Chillin'Competition

Relaxing whilst doing Competition Law is not an Oxymoron

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In the course of his time off blogging, Nicolas has remained pretty productive on the academic front. Here are the abstracts and links to some of his latest work:

1. A sequel to the World Cup, with a short paper on the UEFA Financial Fair Play Regulation. In brief, he expressess doubts that the FFPR recently introduced by UEFA will promote competition in the football industry. According to Nico’s view, the FFPR is likely to create an ‘oligopoleague’ of football clubs that will freeze the market structure, to the detriment of the smallest clubs. The conclusion is that the FFPR may well constitute an unlawful agreement under Article 101 TFEU. The paper can be downloaded here.

2. A paper arguing that the TeliaSonera judgment on price squeezes has been in part repealled by subsequent case-law. The paper resorts to a short numerical example to show the flaw of finding a price squeeze in the presence of positive margins. The final version of this paper was published in the “Revue du Droit des Industries de Réseaux“, a new journal on the regulation network industries. See here: Price Squeezes with Positive Margins – Economic and Legal Anatomy of a Zombie (Final)

3. A presentation on the General Court’s Judgment in Intel, where he argueS that the Guidance Paper is not yet dead. In his view, the impact of Intel is confined to leveraging rebates – ie retroactive rebates – which are subject to a quasi per se illegality standard. As for the other rebates – eg incremental rebates – they remain subject to a rule of reason standard, though the assessment method need not be quantitative. The General Court also has generalized the Article 102(3) defense in abuse of dominance cases, though it is complex to see if this will be practical. The paper concludes with an optimistic note on the future of the Guidance Paper, and discusses the more philosophical point of whether Article 102 should seek to protect competitive OUTCOMEs or rather the PROCESS of competition. Nicolas submits that if 102 protects the PROCESS of competition, this should not dispense agencies and complainants to bring a certain degree of economic evidence in support of their allegations. See here: Intel v Commission – ABC Seminar – 10 07 14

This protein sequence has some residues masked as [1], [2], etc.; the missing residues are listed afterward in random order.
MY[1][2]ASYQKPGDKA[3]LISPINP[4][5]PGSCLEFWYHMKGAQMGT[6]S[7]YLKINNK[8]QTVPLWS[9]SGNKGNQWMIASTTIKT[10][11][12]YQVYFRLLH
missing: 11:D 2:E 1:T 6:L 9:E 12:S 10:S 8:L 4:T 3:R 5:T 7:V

4. A presentation on “Problem Practices”, ie practices that do not fall neatly within the conventional antitrust prohibitions: planned obsolescence strategies, most unfavored customer clauses, IP tracking- pricing, etc. He gave a speech on this at the CCP (University of East Anglia) Annual conference on Problem Markets arguing that existing EU rules can be flexibly stretched to capture such practices, and that we do not need a Section 5-type provision in our legal framework. In other words, he submits that there is no gap within the EU competition toolbox. See here: Problem Practices – CCP

5. A presentation on the principles of effectiveness and procedural autonomy in EU competition law given before an audience of judges at EUI as part of a seminar hosted by Giorgio Monti. See here: The Principles of Equivalence and Effectiveness -Petit

Nicolas is currently writing papers developing the content of presentations 3 and 4, so he’ll be grateful to anyone interested in sharing thoughts on those.

Written by Alfonso Lamadrid

23 July 2014 at 12:32 pm

One Response

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  1. Interesting stuff. I wrote my LLM dissertation a few years back on FFPR within the framework of EU competition law. Nice to read another take on the issue.

    Eivind

    24 July 2014 at 3:10 pm


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